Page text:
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  Publicity Stills of "Flags Of Our Fathers"
(Courtesy from Warner Bros)

Genre: Action/Drama/History/War
Director: Clint Eastwood
Cast: Ryan Phillippe, Jesse Bradford, Adam Beach, Paul Walker, Jamie Bell, Barry Pepper and John Benjamin Hickey
RunTime: 2 hrs 12 mins
Released By: Warner Bros
Rating: NC-16 (War Violence)

Opening Day: 30 November 2006



Synopsis :

From Academy Award-winning director Clint Eastwood (Million Dollar Baby, Unforgiven) comes the World War II drama Flags of Our Fathers, produced by Eastwood and Academy Award winner Steven Spielberg (Saving Private Ryan, Schindler’s List).

February 1945. Even as victory in Europe was finally within reach, the war in the Pacific raged on. One of the most crucial and bloodiest battles of the war was the struggle for the island of Iwo Jima, which culminated with what would become one of the most iconic images in history: five Marines and a Navy corpsman raising the American flag on Mount Suribachi.

The inspiring photo capturing that moment became a symbol of victory to a nation that had grown weary of war and made instant heroes of the six American soldiers at the base of the flag, some of whom would die soon after, never knowing that they had been immortalized. But the surviving flag raisers had no interest in being held up as symbols and did not consider themselves heroes; they wanted only to stay on the front with their brothers in arms who were fighting and dying without fanfare or glory.

Flags of Our Fathers is based on the bestselling book by James Bradley with Ron Powers, which chronicled the battle of Iwo Jima and the fates of the flag raisers and some of their brothers in Easy Company. Bradley’s father, John “Doc” Bradley, was one of the soldiers pictured raising the flag, although James never knew the full extent of his father’s experiences until after the elder Bradley’s death in 1994.

Movie Review:

There are some things which we have to remember for the rest our lives. As much as we want to forget, circumstances just do not allow us to. It does not help that these memories are not happy ones, and you’d have to live with them till a ripe old age.

Sadder still is the fact that sometimes, these haunting recollections have to hide behind a hero’s celebrated image.

This emotionally-draining film explores this bleak theme, focusing on the tormented lives of three surviving men who raised the American flag during World War II on the tiny island of Iwo Jima. These soldiers were made heroes upon their return to America, gracing countless publicity events to stir hope for their country. But these three men soon realize that there are personal demons to counter amidst all the splendor, fame and attention they are getting.

The real heroes of the war are either dead, or out there fighting battles. They are merely undeserving symbols.

As any respected history academic would tell you, the photograph of the six men raising the glorious American flag would go on to win a Pulitzer Prize, and become an inspiration to Americans. But what most people do not know is the desolate stories behind it.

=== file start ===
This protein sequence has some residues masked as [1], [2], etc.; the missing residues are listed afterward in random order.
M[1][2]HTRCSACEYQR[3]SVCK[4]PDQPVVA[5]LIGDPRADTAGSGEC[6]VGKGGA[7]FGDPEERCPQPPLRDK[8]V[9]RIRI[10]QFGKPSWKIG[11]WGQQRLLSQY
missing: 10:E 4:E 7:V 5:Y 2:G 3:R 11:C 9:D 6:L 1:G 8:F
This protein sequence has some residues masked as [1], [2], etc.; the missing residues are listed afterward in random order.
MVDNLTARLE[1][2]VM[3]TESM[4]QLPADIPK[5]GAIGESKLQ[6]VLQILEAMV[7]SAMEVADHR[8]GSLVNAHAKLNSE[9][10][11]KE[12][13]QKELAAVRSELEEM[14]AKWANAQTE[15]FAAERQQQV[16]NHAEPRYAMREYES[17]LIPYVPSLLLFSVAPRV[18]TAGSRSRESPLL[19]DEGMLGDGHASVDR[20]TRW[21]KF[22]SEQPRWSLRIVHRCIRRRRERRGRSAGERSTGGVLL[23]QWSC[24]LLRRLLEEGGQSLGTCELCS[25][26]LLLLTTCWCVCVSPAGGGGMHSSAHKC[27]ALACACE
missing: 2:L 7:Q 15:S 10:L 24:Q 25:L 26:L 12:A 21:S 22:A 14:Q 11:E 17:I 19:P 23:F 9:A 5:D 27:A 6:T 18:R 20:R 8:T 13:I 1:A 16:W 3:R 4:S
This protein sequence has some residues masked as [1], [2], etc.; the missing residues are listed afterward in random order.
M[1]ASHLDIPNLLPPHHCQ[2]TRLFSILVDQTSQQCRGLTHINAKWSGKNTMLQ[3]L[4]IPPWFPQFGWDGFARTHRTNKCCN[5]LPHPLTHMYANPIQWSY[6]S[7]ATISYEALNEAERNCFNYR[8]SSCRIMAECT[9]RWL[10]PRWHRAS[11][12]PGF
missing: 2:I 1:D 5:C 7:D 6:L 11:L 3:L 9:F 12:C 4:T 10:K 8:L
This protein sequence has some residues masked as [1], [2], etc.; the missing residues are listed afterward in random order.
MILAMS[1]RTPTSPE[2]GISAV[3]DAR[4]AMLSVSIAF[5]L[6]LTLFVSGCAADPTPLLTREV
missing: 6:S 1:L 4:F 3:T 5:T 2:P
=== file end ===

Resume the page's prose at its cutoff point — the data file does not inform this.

Adapted from a book written by James Bradley and Ron Powers, this Clint Eastwood-directed feature paints a depressing yet thought-provoking picture about the notion of heroism. You empathize with the protagonists while watching the film, because you feel their helplessness. This strikes upon their individual realizations that they are not all worthy of the titles of being war heroes.

And to create that mood, the film clouds you with drab and bland shades of cinematography throughout its runtime of 132 minutes. This may be a test of patience and tolerance for some viewers who are more used to bright and cheery colors in their movies.

Another aspect of the movie that may put the mainstream audience off is its unhurried pacing. The plot takes its time to develop, switching between flashbacks and present, and is definitely not your typical war movie with lots of action sequences.

Not that this movie is without its gritty moments, because the war scenes do feature some of the goriest and bloodiest dead bodies we have seen in a war flick.

In our humble opinion, this is probably Eastwood’s intention to construct an unappealing style in this movie. This is evident from his recent unentertaining but critically-acclaimed works Mystic River (2003) and Million Dollar Baby (2004).

And like most of his movies, this one features a capable cast. The vulnerable Ryan Phillippe, the proud Jesse Bradford and the tragic Adam Beach play the three unwilling heroes with perfect ease. Other brief but impressive performances come from Barry Pepper, Robert Patrick and Jamie Bell, just to name a few.

Before you accuse this film of being pro-America, and is simply Eastwood’s Oscar bait for next year, you may want to watch his next film Letters from Iwo Jima, due in theaters early next year.

Told from the perspective of the Japanese about the same war that was fought on the island, it would be a perfect companion piece to this movie.

Given this one’s mood, we predict that the movie starring Ken Watanabe would be another showcase of how history has its unwelcome consequences on human nature, and how it has impacted how we live today.

Movie Rating:

(A gloomy but provocative movie about how we perceive heroes, and the possible personal demons they are battling)

Review by John Li

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